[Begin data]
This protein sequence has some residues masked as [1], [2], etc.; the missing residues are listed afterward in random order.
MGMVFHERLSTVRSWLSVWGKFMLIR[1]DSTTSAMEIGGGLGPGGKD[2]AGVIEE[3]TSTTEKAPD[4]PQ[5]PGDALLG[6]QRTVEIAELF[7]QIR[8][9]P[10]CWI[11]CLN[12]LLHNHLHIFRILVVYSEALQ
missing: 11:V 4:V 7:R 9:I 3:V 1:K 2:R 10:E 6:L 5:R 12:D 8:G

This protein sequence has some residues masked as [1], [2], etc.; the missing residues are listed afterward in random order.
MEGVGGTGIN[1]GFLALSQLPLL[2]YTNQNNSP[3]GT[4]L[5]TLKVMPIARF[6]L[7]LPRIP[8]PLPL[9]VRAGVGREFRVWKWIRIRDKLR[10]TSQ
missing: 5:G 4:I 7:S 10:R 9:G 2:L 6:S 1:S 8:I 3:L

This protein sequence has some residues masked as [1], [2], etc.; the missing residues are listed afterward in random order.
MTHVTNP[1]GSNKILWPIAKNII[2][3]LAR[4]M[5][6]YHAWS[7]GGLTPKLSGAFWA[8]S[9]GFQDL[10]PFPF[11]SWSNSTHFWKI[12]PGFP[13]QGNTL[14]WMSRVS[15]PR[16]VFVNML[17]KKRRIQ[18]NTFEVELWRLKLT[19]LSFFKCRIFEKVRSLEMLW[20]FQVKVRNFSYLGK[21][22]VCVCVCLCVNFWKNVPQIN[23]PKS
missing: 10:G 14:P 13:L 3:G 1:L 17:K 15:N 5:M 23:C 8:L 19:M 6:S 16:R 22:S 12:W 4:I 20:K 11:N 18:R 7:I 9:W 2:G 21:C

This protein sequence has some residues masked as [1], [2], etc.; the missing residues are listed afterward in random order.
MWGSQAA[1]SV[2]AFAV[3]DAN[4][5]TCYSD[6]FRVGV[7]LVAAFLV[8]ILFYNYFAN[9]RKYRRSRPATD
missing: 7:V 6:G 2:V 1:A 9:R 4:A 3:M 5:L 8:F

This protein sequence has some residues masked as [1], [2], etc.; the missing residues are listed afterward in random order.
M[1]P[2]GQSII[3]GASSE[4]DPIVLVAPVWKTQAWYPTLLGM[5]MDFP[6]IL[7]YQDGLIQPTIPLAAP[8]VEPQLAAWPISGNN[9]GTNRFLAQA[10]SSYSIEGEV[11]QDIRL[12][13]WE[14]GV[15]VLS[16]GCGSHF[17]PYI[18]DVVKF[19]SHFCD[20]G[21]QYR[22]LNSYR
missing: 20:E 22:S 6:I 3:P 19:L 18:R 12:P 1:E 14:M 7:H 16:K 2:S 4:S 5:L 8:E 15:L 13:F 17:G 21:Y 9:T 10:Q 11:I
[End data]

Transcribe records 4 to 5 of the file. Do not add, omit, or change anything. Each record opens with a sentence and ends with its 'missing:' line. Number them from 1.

This protein sequence has some residues masked as [1], [2], etc.; the missing residues are listed afterward in random order.
MWGSQAA[1]SV[2]AFAV[3]DAN[4][5]TCYSD[6]FRVGV[7]LVAAFLV[8]ILFYNYFAN[9]RKYRRSRPATD
missing: 7:V 6:G 2:V 1:A 9:R 4:A 3:M 5:L 8:F

This protein sequence has some residues masked as [1], [2], etc.; the missing residues are listed afterward in random order.
M[1]P[2]GQSII[3]GASSE[4]DPIVLVAPVWKTQAWYPTLLGM[5]MDFP[6]IL[7]YQDGLIQPTIPLAAP[8]VEPQLAAWPISGNN[9]GTNRFLAQA[10]SSYSIEGEV[11]QDIRL[12][13]WE[14]GV[15]VLS[16]GCGSHF[17]PYI[18]DVVKF[19]SHFCD[20]G[21]QYR[22]LNSYR
missing: 20:E 22:S 6:I 3:P 19:L 18:R 12:P 1:E 14:M 7:H 16:K 2:S 4:S 5:L 8:E 15:L 13:F 17:G 21:Y 9:T 10:Q 11:I